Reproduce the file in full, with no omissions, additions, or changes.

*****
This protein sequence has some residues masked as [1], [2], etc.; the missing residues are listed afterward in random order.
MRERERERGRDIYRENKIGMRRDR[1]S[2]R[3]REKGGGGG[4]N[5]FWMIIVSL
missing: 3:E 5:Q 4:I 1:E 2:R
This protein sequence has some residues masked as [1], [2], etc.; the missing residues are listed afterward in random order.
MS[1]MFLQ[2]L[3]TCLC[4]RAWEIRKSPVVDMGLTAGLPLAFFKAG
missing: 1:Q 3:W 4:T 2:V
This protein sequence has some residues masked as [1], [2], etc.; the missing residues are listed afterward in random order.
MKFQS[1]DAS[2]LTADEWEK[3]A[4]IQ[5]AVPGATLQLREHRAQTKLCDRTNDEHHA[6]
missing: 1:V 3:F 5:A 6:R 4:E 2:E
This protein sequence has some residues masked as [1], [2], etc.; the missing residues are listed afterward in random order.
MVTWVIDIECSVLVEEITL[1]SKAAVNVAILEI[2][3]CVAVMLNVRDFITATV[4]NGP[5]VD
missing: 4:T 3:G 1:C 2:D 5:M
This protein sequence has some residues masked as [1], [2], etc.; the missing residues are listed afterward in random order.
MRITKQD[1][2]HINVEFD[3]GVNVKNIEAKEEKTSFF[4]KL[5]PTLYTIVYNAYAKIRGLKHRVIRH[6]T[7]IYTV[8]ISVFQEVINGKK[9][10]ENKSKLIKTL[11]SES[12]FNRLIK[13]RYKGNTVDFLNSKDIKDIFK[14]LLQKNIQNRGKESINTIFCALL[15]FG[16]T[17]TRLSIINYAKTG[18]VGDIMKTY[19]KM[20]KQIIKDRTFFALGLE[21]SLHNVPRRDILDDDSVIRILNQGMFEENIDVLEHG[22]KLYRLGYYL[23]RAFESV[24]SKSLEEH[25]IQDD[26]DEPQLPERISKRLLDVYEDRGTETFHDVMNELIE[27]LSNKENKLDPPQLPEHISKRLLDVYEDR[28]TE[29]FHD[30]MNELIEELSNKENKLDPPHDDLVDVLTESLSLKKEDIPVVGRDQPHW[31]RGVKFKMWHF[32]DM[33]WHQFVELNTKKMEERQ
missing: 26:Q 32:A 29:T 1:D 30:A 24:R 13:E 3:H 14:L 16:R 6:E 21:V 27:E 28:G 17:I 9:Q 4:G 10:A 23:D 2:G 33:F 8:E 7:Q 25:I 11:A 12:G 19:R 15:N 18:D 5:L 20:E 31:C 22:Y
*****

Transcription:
This protein sequence has some residues masked as [1], [2], etc.; the missing residues are listed afterward in random order.
MRERERERGRDIYRENKIGMRRDR[1]S[2]R[3]REKGGGGG[4]N[5]FWMIIVSL
missing: 3:E 5:Q 4:I 1:E 2:R
This protein sequence has some residues masked as [1], [2], etc.; the missing residues are listed afterward in random order.
MS[1]MFLQ[2]L[3]TCLC[4]RAWEIRKSPVVDMGLTAGLPLAFFKAG
missing: 1:Q 3:W 4:T 2:V
This protein sequence has some residues masked as [1], [2], etc.; the missing residues are listed afterward in random order.
MKFQS[1]DAS[2]LTADEWEK[3]A[4]IQ[5]AVPGATLQLREHRAQTKLCDRTNDEHHA[6]
missing: 1:V 3:F 5:A 6:R 4:E 2:E
This protein sequence has some residues masked as [1], [2], etc.; the missing residues are listed afterward in random order.
MVTWVIDIECSVLVEEITL[1]SKAAVNVAILEI[2][3]CVAVMLNVRDFITATV[4]NGP[5]VD
missing: 4:T 3:G 1:C 2:D 5:M
This protein sequence has some residues masked as [1], [2], etc.; the missing residues are listed afterward in random order.
MRITKQD[1][2]HINVEFD[3]GVNVKNIEAKEEKTSFF[4]KL[5]PTLYTIVYNAYAKIRGLKHRVIRH[6]T[7]IYTV[8]ISVFQEVINGKK[9][10]ENKSKLIKTL[11]SES[12]FNRLIK[13]RYKGNTVDFLNSKDIKDIFK[14]LLQKNIQNRGKESINTIFCALL[15]FG[16]T[17]TRLSIINYAKTG[18]VGDIMKTY[19]KM[20]KQIIKDRTFFALGLE[21]SLHNVPRRDILDDDSVIRILNQGMFEENIDVLEHG[22]KLYRLGYYL[23]RAFESV[24]SKSLEEH[25]IQDD[26]DEPQLPERISKRLLDVYEDRGTETFHDVMNELIE[27]LSNKENKLDPPQLPEHISKRLLDVYEDR[28]TE[29]FHD[30]MNELIEELSNKENKLDPPHDDLVDVLTESLSLKKEDIPVVGRDQPHW[31]RGVKFKMWHF[32]DM[33]WHQFVELNTKKMEERQ
missing: 26:Q 32:A 29:T 1:D 30:A 24:R 13:E 3:H 14:L 16:R 6:E 21:V 27:E 28:G 17:I 9:Q 4:G 10:A 23:D 2:G 33:F 8:E 7:Q 25:I 11:A 12:G 19:R 15:N 18:D 5:L 20:E 31:C 22:Y